Will there be enough grass for grazing livestock this summer? This tool can help
Predicting grassland productivity is a major challenge for ranchers and other land managers with grazing livestock. This productivity is key each spring when they are trying to decide how many cattle to turn out to pasture, how long to graze an area, or where forage might be abundant.
An online tool designed to help make such decisions is once again available this spring — with some new upgrades to ensure that it serves a wider audience and provides more helpful and detailed information.
The Grassland Productivity Forecast or “Grass-Cast” was developed in 2018 by scientists at the USDA Agricultural Research Service, along with other federal agencies and several universities. It was originally designed for ranchers and grassland managers in the Northern Plains and was expanded in 2019 to cover the Southern Plains. Later this spring it will be expanded again to cover much of New Mexico and Arizona. Grass-Cast also will now be providing forecasts for individual 6-mile x 6-mile areas, rather than the county-by-county results available in previous years.
“It’s increasingly popular with ranchers and other land managers, who are hearing about it from our partners with the Natural Resources Conservation Service, Forest Service, Farm Service Agency, and university Extension. Still, we are always looking for ways to make it more useful, so we welcome any suggestions,” said ARS economist Dannele Peck, who oversees Grass-Cast as director of the USDA Northern Plains Climate Hub.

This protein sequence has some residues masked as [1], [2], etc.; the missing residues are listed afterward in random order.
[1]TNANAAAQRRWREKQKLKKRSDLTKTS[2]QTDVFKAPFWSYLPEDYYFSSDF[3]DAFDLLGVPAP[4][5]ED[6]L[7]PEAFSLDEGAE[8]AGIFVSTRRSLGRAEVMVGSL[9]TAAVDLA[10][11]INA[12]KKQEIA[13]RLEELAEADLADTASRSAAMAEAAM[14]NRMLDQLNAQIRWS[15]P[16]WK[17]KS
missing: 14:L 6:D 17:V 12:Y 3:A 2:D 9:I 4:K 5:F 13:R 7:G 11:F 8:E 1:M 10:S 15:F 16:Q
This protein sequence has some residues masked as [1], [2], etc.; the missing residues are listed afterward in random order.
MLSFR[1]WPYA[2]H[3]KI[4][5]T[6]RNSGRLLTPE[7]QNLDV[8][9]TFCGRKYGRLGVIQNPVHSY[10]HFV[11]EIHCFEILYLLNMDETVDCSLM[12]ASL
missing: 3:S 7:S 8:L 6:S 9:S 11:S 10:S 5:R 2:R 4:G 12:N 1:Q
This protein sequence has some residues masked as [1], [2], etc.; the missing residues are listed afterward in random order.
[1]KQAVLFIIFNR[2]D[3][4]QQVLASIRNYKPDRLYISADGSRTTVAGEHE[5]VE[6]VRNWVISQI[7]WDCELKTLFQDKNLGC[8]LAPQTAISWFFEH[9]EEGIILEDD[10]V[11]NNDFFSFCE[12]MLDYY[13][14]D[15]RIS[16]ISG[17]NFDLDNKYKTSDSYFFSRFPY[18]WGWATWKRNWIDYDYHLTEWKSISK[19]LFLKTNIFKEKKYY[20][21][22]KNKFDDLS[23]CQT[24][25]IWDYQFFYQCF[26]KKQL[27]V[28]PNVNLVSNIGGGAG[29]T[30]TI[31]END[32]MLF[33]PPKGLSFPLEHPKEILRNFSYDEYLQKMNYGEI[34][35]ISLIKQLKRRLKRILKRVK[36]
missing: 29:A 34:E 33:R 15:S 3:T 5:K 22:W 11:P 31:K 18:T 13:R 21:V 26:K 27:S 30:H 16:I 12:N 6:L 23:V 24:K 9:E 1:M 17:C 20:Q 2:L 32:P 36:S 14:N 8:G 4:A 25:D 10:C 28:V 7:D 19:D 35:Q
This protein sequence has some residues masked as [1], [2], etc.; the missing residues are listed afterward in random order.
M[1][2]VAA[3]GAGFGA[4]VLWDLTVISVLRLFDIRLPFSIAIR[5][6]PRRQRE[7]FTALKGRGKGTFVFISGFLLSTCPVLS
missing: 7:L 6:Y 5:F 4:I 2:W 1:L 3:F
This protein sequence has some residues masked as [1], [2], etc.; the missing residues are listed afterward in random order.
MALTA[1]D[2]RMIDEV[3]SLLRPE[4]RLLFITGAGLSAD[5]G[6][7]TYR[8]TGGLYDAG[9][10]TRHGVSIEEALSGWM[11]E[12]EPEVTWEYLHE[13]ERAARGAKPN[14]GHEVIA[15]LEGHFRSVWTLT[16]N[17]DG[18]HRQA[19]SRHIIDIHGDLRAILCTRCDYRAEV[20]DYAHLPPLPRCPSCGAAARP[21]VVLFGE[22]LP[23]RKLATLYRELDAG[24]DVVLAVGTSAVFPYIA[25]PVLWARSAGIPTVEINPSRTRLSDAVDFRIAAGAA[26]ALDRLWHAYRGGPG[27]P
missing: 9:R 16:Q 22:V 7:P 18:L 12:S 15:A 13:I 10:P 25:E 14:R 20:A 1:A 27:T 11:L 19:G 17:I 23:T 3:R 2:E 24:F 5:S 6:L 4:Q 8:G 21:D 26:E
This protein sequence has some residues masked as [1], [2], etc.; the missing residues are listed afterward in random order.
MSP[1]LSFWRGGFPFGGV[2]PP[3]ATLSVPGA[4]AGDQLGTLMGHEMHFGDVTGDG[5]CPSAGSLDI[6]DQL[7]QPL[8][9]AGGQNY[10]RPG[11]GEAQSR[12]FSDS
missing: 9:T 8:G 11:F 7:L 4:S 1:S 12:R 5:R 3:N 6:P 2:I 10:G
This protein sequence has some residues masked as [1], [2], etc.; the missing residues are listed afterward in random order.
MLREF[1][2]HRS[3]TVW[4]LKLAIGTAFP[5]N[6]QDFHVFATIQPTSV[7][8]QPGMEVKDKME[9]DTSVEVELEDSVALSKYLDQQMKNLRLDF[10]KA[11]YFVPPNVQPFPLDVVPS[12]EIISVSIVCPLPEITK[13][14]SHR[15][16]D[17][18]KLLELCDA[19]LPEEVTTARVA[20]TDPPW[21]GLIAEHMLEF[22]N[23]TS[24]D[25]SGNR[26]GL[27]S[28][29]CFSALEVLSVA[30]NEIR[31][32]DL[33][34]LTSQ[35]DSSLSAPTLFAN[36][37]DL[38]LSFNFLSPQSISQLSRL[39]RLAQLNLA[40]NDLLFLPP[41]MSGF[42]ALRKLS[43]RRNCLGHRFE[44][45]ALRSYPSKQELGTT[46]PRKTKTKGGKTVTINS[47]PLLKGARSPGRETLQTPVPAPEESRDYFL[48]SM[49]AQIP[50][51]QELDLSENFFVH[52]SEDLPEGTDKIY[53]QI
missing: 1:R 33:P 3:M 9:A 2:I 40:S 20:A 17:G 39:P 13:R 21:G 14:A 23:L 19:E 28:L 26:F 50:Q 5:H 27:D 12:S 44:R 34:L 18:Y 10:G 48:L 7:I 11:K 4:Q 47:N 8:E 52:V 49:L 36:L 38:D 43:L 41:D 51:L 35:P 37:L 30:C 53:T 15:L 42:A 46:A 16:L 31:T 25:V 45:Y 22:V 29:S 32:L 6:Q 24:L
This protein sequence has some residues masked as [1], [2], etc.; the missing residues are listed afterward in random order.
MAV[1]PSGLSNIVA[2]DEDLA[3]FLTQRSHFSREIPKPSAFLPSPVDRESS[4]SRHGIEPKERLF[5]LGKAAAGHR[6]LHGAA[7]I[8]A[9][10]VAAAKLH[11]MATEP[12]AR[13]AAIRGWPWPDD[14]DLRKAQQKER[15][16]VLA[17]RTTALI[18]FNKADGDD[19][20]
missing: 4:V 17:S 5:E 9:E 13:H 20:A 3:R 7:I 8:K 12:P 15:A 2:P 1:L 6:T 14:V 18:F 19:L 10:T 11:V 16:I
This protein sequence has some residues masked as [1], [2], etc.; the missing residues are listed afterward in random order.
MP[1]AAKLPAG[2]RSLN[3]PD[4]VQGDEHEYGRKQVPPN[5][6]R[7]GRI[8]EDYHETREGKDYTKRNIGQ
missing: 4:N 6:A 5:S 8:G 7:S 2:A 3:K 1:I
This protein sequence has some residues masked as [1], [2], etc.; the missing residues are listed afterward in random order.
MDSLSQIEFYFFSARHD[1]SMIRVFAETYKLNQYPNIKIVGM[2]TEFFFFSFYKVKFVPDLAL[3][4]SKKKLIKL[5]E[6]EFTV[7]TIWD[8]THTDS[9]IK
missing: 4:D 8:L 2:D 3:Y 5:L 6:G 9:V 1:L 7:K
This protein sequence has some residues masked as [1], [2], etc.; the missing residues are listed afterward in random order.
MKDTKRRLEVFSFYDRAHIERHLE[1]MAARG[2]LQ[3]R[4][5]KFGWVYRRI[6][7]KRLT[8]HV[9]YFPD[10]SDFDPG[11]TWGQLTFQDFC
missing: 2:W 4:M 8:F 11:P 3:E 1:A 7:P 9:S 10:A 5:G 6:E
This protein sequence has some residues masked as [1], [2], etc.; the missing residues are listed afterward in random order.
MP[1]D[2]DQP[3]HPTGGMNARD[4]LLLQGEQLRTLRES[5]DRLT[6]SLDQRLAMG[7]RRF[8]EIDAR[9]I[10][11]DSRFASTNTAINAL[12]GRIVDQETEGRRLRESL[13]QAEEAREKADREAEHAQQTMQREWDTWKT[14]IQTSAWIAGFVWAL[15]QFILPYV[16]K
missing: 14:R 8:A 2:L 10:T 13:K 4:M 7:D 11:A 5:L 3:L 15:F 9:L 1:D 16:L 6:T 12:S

During the 2019 season, the Grass-Cast website was visited nearly 3,000 times by over 1,800 different users.
Grass-Cast uses over 30 years of historical data about weather and vegetation growth — combined with seasonal precipitation forecasts — to indicate whether grasslands are likely to produce above-normal, near-normal, or below-normal amounts of vegetation. It is the result of a partnership between ARS, NRCS, Colorado State University, University of Arizona, and the National Drought Mitigation Center at the University of Nebraska-Lincoln.
The first Grass-Cast maps for the 2020 season were released in mid-April and will be updated every two weeks until the end of August to incorporate newly observed weather data. Grass-Cast becomes more accurate as the growing season progress so it should be consulted more than once. Land managers typically start paying close attention to the forecasts in May and June, when the risk of drought might prompt them to sell yearlings or older cows, wean calves early, buy feed, or move livestock to areas where grass is more plentiful.
Grass-Cast has some limitations, though. It cannot tell the difference between desirable and undesirable forage species, so land managers need to know what proportion of their pastures are weedy, and how those weeds will respond to rain, or a lack of it. They should also combine the forecasts with their knowledge of local soils, plant communities, topography, management history, and other conditions that affect vulnerability to drought, Peck said.
The Grass-Cast website provides tutorial videos, printable handouts, scientific papers, and other features. It can be accessed at https://grasscast.unl.edu/.
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